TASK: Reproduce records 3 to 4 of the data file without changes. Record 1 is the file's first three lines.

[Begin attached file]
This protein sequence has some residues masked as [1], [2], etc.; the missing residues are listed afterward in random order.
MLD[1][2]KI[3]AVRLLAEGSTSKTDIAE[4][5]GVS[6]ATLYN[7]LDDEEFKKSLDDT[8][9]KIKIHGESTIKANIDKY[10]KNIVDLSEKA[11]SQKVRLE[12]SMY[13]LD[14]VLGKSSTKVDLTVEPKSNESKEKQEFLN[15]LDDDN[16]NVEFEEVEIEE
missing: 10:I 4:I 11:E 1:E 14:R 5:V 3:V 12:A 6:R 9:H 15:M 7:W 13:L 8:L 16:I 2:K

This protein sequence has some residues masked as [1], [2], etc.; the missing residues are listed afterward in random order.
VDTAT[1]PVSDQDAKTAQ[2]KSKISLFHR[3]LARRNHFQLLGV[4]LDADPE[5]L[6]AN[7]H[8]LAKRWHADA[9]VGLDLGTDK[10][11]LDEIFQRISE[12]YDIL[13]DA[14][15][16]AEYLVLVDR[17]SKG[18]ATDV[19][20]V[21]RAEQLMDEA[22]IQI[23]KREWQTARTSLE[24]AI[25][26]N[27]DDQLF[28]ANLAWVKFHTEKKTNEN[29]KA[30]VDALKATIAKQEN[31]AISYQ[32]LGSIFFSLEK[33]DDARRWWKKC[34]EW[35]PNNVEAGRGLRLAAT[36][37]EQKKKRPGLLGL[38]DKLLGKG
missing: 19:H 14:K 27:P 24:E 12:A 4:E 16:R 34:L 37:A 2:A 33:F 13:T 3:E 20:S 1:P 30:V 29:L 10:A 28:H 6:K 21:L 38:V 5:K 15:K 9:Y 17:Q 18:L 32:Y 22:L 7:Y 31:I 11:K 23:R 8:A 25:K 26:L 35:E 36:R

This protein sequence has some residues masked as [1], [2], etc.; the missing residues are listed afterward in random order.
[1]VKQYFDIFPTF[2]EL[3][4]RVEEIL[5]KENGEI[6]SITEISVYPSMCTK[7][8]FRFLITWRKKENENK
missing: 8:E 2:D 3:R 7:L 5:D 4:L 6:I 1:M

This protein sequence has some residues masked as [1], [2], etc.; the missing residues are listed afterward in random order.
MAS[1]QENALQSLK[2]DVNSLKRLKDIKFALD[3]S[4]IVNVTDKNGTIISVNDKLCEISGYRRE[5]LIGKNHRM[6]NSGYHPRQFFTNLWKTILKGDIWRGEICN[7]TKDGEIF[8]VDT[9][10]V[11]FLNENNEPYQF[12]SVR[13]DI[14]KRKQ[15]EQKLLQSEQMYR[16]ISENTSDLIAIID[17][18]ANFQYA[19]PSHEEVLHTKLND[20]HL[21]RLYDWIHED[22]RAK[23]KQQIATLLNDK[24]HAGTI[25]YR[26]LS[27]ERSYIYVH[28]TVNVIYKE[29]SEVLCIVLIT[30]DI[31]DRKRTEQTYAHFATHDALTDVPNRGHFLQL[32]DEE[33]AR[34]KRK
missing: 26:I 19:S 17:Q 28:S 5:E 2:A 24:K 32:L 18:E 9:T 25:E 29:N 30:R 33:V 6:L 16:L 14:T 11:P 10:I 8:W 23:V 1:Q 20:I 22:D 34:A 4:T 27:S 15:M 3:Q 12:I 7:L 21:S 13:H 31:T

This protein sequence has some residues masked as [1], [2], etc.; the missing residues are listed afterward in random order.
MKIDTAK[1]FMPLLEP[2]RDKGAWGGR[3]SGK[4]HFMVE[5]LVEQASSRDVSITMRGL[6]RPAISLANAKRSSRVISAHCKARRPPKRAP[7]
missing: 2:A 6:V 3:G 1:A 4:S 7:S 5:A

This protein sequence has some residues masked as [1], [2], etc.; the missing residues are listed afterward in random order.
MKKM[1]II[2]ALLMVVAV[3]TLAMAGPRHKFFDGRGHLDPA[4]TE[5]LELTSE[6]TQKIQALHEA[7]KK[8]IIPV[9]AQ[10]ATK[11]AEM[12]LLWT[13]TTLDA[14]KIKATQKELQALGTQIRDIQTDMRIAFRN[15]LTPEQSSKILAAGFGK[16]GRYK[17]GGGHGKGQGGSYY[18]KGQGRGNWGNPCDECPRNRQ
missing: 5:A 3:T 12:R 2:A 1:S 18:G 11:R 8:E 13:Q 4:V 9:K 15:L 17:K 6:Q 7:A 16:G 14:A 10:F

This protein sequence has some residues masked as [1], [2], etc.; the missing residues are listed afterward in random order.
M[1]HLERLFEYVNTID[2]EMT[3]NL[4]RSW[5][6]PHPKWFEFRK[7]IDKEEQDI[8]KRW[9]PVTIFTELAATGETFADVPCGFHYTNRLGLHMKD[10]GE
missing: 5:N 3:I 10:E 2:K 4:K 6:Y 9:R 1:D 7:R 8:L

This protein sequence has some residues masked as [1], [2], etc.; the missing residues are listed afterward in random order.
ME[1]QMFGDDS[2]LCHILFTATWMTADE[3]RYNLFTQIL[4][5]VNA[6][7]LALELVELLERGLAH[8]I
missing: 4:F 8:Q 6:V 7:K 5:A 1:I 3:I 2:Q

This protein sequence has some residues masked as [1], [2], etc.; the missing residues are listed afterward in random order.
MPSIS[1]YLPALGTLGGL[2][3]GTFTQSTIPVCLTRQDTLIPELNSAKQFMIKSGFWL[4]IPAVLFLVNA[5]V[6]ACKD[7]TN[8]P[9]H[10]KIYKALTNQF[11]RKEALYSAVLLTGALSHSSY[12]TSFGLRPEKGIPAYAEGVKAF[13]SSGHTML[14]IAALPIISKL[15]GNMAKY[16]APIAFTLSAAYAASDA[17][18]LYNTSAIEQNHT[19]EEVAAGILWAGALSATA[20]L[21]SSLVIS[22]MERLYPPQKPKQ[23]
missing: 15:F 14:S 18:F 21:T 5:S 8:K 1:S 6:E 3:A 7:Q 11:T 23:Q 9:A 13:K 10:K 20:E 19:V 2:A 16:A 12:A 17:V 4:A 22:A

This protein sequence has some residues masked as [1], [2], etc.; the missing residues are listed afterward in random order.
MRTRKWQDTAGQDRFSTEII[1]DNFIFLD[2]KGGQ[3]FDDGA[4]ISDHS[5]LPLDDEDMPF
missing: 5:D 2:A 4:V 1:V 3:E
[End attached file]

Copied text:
This protein sequence has some residues masked as [1], [2], etc.; the missing residues are listed afterward in random order.
[1]VKQYFDIFPTF[2]EL[3][4]RVEEIL[5]KENGEI[6]SITEISVYPSMCTK[7][8]FRFLITWRKKENENK
missing: 8:E 2:D 3:R 7:L 5:D 4:L 6:I 1:M

This protein sequence has some residues masked as [1], [2], etc.; the missing residues are listed afterward in random order.
MAS[1]QENALQSLK[2]DVNSLKRLKDIKFALD[3]S[4]IVNVTDKNGTIISVNDKLCEISGYRRE[5]LIGKNHRM[6]NSGYHPRQFFTNLWKTILKGDIWRGEICN[7]TKDGEIF[8]VDT[9][10]V[11]FLNENNEPYQF[12]SVR[13]DI[14]KRKQ[15]EQKLLQSEQMYR[16]ISENTSDLIAIID[17][18]ANFQYA[19]PSHEEVLHTKLND[20]HL[21]RLYDWIHED[22]RAK[23]KQQIATLLNDK[24]HAGTI[25]YR[26]LS[27]ERSYIYVH[28]TVNVIYKE[29]SEVLCIVLIT[30]DI[31]DRKRTEQTYAHFATHDALTDVPNRGHFLQL[32]DEE[33]AR[34]KRK
missing: 26:I 19:S 17:Q 28:S 5:E 2:A 24:K 32:L 18:E 9:T 25:E 29:N 30:R 33:V 6:L 16:L 14:T 11:P 10:I 8:W 23:V 1:Q 20:I 22:D 34:A 4:T 27:S 15:M 3:Q 12:I 7:L 21:S 13:H 31:T